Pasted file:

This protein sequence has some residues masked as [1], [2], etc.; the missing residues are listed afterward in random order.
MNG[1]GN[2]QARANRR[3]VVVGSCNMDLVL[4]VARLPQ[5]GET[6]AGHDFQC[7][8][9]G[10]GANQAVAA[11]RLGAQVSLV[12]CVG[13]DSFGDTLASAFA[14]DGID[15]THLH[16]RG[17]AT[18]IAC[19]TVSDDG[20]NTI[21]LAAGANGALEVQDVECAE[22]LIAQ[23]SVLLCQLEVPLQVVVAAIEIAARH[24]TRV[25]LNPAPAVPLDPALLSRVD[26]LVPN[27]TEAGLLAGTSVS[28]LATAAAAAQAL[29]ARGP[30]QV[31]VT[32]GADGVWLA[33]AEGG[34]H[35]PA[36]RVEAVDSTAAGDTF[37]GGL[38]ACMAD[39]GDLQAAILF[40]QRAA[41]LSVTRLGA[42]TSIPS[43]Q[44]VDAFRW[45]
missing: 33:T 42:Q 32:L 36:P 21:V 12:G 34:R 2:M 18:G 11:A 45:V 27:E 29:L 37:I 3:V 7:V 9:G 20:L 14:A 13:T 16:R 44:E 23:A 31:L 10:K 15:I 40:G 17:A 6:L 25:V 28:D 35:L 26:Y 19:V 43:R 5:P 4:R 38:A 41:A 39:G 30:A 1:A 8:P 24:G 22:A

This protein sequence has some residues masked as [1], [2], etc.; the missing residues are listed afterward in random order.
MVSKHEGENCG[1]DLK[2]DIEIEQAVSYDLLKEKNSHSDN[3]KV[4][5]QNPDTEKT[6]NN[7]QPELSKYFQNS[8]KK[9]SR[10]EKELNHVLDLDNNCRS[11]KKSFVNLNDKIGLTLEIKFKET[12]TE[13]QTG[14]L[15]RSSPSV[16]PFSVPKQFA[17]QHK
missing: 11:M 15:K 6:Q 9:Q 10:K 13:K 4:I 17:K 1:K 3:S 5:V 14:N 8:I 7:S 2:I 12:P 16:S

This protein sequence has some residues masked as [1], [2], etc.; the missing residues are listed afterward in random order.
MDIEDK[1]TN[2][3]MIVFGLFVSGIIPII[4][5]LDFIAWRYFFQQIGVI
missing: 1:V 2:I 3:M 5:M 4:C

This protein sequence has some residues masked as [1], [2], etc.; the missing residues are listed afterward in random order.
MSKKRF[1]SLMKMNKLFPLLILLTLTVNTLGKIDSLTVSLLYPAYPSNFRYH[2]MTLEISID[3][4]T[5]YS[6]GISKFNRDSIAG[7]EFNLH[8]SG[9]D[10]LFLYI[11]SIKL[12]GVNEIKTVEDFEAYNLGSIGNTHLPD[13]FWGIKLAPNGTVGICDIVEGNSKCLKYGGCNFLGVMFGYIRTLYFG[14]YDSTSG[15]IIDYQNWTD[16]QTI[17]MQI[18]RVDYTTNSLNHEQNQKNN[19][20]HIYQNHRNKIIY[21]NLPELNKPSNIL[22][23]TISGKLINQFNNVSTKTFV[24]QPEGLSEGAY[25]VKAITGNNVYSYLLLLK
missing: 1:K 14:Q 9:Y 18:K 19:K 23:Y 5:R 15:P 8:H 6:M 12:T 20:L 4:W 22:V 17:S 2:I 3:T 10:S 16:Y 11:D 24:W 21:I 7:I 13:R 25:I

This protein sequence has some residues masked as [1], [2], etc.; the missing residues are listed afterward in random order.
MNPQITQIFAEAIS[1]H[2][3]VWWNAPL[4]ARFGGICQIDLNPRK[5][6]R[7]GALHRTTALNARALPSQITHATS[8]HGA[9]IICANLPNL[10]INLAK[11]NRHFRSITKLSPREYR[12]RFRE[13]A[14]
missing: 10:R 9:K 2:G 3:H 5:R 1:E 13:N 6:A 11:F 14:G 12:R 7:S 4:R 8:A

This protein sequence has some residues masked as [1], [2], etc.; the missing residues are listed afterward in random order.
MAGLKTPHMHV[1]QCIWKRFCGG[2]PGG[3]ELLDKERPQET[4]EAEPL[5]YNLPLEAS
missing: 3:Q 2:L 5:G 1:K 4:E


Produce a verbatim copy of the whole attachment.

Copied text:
This protein sequence has some residues masked as [1], [2], etc.; the missing residues are listed afterward in random order.
MNG[1]GN[2]QARANRR[3]VVVGSCNMDLVL[4]VARLPQ[5]GET[6]AGHDFQC[7][8][9]G[10]GANQAVAA[11]RLGAQVSLV[12]CVG[13]DSFGDTLASAFA[14]DGID[15]THLH[16]RG[17]AT[18]IAC[19]TVSDDG[20]NTI[21]LAAGANGALEVQDVECAE[22]LIAQ[23]SVLLCQLEVPLQVVVAAIEIAARH[24]TRV[25]LNPAPAVPLDPALLSRVD[26]LVPN[27]TEAGLLAGTSVS[28]LATAAAAAQAL[29]ARGP[30]QV[31]VT[32]GADGVWLA[33]AEGG[34]H[35]PA[36]RVEAVDSTAAGDTF[37]GGL[38]ACMAD[39]GDLQAAILF[40]QRAA[41]LSVTRLGA[42]TSIPS[43]Q[44]VDAFRW[45]
missing: 33:T 42:Q 32:L 36:P 21:V 12:G 34:R 2:M 18:G 11:A 45:V 27:E 29:L 37:I 3:V 7:V 9:G 20:L 14:A 13:T 16:R 44:E 23:A 31:L 10:K 15:I 40:G 17:A 6:L 25:V 28:D 35:L 26:Y 19:V 43:R 5:P 4:R 38:A 41:A 39:G 30:A 1:A 8:P 24:G 22:A

This protein sequence has some residues masked as [1], [2], etc.; the missing residues are listed afterward in random order.
MVSKHEGENCG[1]DLK[2]DIEIEQAVSYDLLKEKNSHSDN[3]KV[4][5]QNPDTEKT[6]NN[7]QPELSKYFQNS[8]KK[9]SR[10]EKELNHVLDLDNNCRS[11]KKSFVNLNDKIGLTLEIKFKET[12]TE[13]QTG[14]L[15]RSSPSV[16]PFSVPKQFA[17]QHK
missing: 11:M 15:K 6:Q 9:Q 10:K 13:K 4:I 17:K 1:K 3:S 5:V 14:N 8:I 7:S 2:I 12:P 16:S

This protein sequence has some residues masked as [1], [2], etc.; the missing residues are listed afterward in random order.
MDIEDK[1]TN[2][3]MIVFGLFVSGIIPII[4][5]LDFIAWRYFFQQIGVI
missing: 1:V 2:I 3:M 5:M 4:C

This protein sequence has some residues masked as [1], [2], etc.; the missing residues are listed afterward in random order.
MSKKRF[1]SLMKMNKLFPLLILLTLTVNTLGKIDSLTVSLLYPAYPSNFRYH[2]MTLEISID[3][4]T[5]YS[6]GISKFNRDSIAG[7]EFNLH[8]SG[9]D[10]LFLYI[11]SIKL[12]GVNEIKTVEDFEAYNLGSIGNTHLPD[13]FWGIKLAPNGTVGICDIVEGNSKCLKYGGCNFLGVMFGYIRTLYFG[14]YDSTSG[15]IIDYQNWTD[16]QTI[17]MQI[18]RVDYTTNSLNHEQNQKNN[19][20]HIYQNHRNKIIY[21]NLPELNKPSNIL[22][23]TISGKLINQFNNVSTKTFV[24]QPEGLSEGAY[25]VKAITGNNVYSYLLLLK
missing: 1:K 14:Q 9:Y 18:K 19:K 23:Y 5:R 15:P 8:H 6:M 12:T 20:L 4:W 22:V 17:S 2:I 3:T 10:S 16:Y 11:D 24:W 21:I 7:I 13:R 25:I

This protein sequence has some residues masked as [1], [2], etc.; the missing residues are listed afterward in random order.
MNPQITQIFAEAIS[1]H[2][3]VWWNAPL[4]ARFGGICQIDLNPRK[5][6]R[7]GALHRTTALNARALPSQITHATS[8]HGA[9]IICANLPNL[10]INLAK[11]NRHFRSITKLSPREYR[12]RFRE[13]A[14]
missing: 10:R 9:K 2:G 3:H 5:R 1:E 13:N 6:A 11:F 14:G 12:R 7:S 4:R 8:A

This protein sequence has some residues masked as [1], [2], etc.; the missing residues are listed afterward in random order.
MAGLKTPHMHV[1]QCIWKRFCGG[2]PGG[3]ELLDKERPQET[4]EAEPL[5]YNLPLEAS
missing: 3:Q 2:L 5:G 1:K 4:E